I host and have built nearly fifty websites for clients in very diverse range of industries including reverse mortgages, security consulting, theater, landscaping, home contracting, restaurants, musicians, recording studios, and consulting companies.  The bulk of this work is done in collaboration with my business parter, Eric Townsend, a marketer and graphic designer (who also was my roommate in college).

Recently I have collaborated with Eric Pappas and his son Jesse to build, a website designed to support and encourage intentional self-development toward the creation of a sustainable lifestyle.  This research has been supported by the NSF and yielded our first publication at the Americas Conference in Information Systems (AMCIS) this past summer in Detroit.  That research is currently entering its second phase and is scheduled become a major platform for self-development research within the next year, targeting projects with JMU administration and in private companies.

I have mentored and supported fifteen senior projects in the past five years requiring me to gain expertise in a broad array of web technologies.  Not only am I able to extend my technological capabilities with these projects, but I’ve also gained quite a bit of experience managing software projects this way, and I’ve used the opportunity to keep current in the latest trends in the management of software development, particularly agile software development.  I’ve presented two papers and one CIAST Faculty Research Day poster on the crossover between agile software development and learning management, one in fall 2010 at the Association of Technology, Management, and Applied Engineering (ATMAE) conference, and another this summer at the Agile 2011 conference.  My collaborator, Nicole Radziwill, and I refer to the framework we’ve developed as the Agile Organizing Framework for Technology Education.

Because of my known expertise in web development and social media I have worked in collaboration with Andy Perrine in JMU’s PR department to develop a strategy for JMU for incorporating social media such as Twitter, Facebook, and blogs into the university’s web marketing portfolio.  I was an invited speaker at the first ever CFI Faculty Flashpoint Series on the Arab Spring in Egypt.  I am an invited panelist who who will speak about risks and issues for social media in local government at the upcoming COVITS conference in Richmond, the governor of Virginia’s conference for statewide technology managers.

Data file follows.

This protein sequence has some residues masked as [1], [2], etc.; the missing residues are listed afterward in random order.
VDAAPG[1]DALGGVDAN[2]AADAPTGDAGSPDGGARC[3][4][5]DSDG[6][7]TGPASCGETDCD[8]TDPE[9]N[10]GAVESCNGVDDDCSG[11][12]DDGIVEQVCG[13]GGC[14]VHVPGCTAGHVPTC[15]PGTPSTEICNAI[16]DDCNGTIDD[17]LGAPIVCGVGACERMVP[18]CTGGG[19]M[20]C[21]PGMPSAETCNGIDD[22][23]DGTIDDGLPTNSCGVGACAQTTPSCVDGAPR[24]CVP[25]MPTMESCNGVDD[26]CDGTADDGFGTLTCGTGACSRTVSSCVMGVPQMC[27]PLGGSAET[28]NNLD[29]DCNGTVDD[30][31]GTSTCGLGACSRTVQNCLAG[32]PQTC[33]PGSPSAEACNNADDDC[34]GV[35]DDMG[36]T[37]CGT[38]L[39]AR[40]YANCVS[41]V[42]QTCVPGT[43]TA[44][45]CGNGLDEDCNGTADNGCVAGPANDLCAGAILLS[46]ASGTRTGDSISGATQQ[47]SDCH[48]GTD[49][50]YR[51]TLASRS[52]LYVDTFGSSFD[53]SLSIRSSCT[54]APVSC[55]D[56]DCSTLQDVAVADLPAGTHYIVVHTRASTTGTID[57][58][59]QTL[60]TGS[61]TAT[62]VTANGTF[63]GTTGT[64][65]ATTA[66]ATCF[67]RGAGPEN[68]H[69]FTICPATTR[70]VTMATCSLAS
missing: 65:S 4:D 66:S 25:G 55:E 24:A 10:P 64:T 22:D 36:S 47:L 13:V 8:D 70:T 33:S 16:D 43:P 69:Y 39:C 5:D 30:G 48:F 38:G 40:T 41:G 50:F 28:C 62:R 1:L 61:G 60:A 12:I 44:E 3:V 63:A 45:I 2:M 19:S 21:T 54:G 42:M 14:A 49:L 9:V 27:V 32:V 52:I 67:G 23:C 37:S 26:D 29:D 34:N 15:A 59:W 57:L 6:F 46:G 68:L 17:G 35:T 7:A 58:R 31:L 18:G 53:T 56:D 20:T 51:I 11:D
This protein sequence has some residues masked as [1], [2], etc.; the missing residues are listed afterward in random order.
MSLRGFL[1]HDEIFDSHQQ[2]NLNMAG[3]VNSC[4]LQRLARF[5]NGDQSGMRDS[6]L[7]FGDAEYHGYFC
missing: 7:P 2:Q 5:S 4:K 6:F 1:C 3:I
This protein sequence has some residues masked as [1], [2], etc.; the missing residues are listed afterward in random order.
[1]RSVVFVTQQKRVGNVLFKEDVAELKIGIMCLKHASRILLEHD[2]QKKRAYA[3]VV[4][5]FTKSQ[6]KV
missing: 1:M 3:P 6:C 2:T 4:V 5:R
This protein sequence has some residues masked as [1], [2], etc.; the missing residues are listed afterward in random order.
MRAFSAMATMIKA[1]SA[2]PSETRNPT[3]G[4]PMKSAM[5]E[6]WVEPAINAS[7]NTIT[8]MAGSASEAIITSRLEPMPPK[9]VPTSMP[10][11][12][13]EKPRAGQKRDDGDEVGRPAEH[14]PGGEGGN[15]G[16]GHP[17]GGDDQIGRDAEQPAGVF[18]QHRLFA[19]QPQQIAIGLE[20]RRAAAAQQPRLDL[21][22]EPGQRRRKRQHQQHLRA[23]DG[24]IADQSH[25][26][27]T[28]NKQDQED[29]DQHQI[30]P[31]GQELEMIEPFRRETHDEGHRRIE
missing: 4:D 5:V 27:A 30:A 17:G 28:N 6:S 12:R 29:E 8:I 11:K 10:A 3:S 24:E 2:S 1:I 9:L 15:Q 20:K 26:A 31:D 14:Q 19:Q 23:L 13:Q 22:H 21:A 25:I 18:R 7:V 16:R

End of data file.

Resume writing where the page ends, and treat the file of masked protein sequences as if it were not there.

While this diverse array of web-related activities may not seem to form any coherent pattern, the thread running through it all is the understanding of principles of human cognition and motivation.  Every website I’ve built requires me to develop a model of how the people who interact with it will think and act–what are they at this website to accomplish, what are the goals of my client with respect to their website visitors’ behavior?  This effort informs and is informed by my research into learning and motivation that forms the heart of my core research interests.

My Research on Pedagogy and Technology

My vision for my research is as follows:

I strive to build web-based systems that support teaching and learning that will transform the enterprise of education fostering self-awareness, passion for lifelong learning, strong connections between learners and their instructors, and a deep commitment to solving problems that will positively impact the world and the people in it.

Within the next five years I will have accomplished the following:

  • Published a book on the history and theory of grades with concrete strategies for educators on how to use them most effectively and minimize their negative impacts upon learning and motivation for students
  • Released a free, open-source web application that can support agile learning environments; environments where students, instructors, and external constituencies collaborate on goal-driven projects that solve practical problems while enriching the lives of the collaborators; this product will form the center of an active open-source community of educator-developers whose wisdom and expertise will guide the ongoing maintenance and development of the project

One of the primary deficiencies of current web-based learning management systems, such as Blackboard, is that they have failed to bring any real transformation to the pedagogical practices of the instructors who use them.  Rather the primary use of such systems has been to move the delivery of course materials from traditional paper-based systems to online systems.  Although innovative models like hybrid courses are beginning to become more prevalent, for the most part teachers continue to teach in the ways that they have always taught.  Our tools have failed to have a transformative influence that would take full advantage of the capabilities of the tools.